Whether you come to cycling for practicality, fitness, or just curiosity, it soon becomes clear that there’s no better way to find your way through the city. Cecily Hamilton-Baillie of Rapha writes about the power of using time instead of just wasting it, escaping the daily grind, and the radical simplicity of city riding.
When you take the bus or the tube after work it’s like leaving one job for another – I find myself still thinking about the same things I had been thinking about when sitting at my desk. If you’re still stuck thinking about work, you might as well not have left.
Commuting is about getting from A to B, and there’s no escaping this, but if you’re on the bike it’s like you’re using the time rather than just wasting it. Riding for 20 minutes after work is like punctuation for your day, an ‘in between’ time. I think this is because of the simplicity of riding a bike in town – what I mean is that you can’t really avoid thinking about the little things involved of riding a bike: following traffic, making turns, looking after yourself. You’re forced to have these things on your mind for a while, and they’re the opposite of the ‘big’ decisions about money or overheads or critical pathways, you spend the rest of the work day thinking about. Riding slows life down for a few minutes.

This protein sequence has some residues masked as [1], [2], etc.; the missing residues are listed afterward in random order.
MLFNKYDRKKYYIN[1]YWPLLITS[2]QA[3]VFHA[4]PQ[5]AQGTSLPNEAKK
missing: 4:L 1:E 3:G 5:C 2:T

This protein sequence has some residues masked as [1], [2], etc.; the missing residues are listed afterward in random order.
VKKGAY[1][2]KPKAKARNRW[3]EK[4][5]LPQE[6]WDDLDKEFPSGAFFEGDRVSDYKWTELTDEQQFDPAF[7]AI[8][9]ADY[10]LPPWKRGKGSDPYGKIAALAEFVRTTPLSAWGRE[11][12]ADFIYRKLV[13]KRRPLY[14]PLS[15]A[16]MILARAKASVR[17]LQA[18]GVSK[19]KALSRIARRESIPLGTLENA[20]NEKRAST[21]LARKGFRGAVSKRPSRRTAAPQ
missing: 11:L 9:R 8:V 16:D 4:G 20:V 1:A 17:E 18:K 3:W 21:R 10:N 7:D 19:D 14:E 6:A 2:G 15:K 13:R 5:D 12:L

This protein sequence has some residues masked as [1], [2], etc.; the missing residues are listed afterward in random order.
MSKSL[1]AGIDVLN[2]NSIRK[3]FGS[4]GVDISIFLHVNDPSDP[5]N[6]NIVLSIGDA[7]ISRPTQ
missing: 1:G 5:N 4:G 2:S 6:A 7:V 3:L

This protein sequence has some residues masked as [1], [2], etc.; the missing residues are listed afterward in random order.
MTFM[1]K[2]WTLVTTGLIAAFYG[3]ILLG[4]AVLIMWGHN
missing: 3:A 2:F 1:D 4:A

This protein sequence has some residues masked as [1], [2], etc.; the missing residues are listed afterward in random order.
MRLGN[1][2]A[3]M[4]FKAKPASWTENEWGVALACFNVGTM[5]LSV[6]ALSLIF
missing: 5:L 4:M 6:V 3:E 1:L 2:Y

You have to remember to dress less warmly for riding, and to keep scarves and gloves in your bag because your neck and fingers can freeze even when the rest of you over heats. The indispensible things are the versatile outer layers, like a good quality rain jacket that doesn’t look like a florescent bin bag.
Get good mudguards and you’ll be in a far better position than the pedestrians, hiding under umbrellas and regretting their choice of shoes on slippery pavement. Sure, it can be a drag getting soaked or riding into a headwind, but at least you have something to fight against. Riding is always the best choice, whatever the weather.